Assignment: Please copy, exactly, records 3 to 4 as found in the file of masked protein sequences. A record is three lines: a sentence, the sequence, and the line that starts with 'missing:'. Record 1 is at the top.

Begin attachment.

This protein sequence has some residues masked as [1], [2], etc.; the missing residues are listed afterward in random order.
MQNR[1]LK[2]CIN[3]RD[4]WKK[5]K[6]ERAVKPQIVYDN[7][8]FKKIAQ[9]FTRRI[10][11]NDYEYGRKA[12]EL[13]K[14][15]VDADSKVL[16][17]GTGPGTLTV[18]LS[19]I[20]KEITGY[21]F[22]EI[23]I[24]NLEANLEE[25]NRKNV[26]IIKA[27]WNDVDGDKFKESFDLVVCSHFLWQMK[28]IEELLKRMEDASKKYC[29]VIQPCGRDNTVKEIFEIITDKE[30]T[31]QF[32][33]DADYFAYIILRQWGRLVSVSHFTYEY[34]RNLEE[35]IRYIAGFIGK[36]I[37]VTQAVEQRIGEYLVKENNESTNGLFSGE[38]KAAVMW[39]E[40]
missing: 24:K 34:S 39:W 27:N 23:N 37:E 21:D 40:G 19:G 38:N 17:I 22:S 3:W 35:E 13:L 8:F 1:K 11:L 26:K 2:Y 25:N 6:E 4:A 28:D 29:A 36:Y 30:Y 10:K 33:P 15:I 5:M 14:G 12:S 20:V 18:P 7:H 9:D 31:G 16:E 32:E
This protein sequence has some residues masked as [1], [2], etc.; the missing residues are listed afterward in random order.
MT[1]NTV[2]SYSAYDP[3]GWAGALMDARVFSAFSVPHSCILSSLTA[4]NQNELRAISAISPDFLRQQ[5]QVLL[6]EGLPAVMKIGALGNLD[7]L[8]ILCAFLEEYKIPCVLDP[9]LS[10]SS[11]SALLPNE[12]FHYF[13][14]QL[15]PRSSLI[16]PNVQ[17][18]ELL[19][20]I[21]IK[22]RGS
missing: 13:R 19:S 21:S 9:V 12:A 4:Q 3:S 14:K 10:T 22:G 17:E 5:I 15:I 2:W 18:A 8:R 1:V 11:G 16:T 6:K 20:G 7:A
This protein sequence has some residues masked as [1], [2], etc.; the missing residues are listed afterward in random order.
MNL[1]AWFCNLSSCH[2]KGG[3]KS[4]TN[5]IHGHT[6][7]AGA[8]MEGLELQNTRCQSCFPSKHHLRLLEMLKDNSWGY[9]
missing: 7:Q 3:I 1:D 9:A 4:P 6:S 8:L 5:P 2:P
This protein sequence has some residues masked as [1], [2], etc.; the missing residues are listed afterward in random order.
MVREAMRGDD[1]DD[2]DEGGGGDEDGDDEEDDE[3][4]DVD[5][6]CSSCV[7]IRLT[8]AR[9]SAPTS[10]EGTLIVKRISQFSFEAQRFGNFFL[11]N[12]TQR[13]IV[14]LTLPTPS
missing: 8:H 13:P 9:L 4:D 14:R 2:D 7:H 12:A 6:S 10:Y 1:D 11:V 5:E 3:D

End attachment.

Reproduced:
This protein sequence has some residues masked as [1], [2], etc.; the missing residues are listed afterward in random order.
MNL[1]AWFCNLSSCH[2]KGG[3]KS[4]TN[5]IHGHT[6][7]AGA[8]MEGLELQNTRCQSCFPSKHHLRLLEMLKDNSWGY[9]
missing: 7:Q 3:I 1:D 9:A 4:P 6:S 8:L 5:P 2:P
This protein sequence has some residues masked as [1], [2], etc.; the missing residues are listed afterward in random order.
MVREAMRGDD[1]DD[2]DEGGGGDEDGDDEEDDE[3][4]DVD[5][6]CSSCV[7]IRLT[8]AR[9]SAPTS[10]EGTLIVKRISQFSFEAQRFGNFFL[11]N[12]TQR[13]IV[14]LTLPTPS
missing: 8:H 13:P 9:L 4:D 14:R 2:D 7:H 12:A 6:S 10:Y 1:D 11:V 5:E 3:D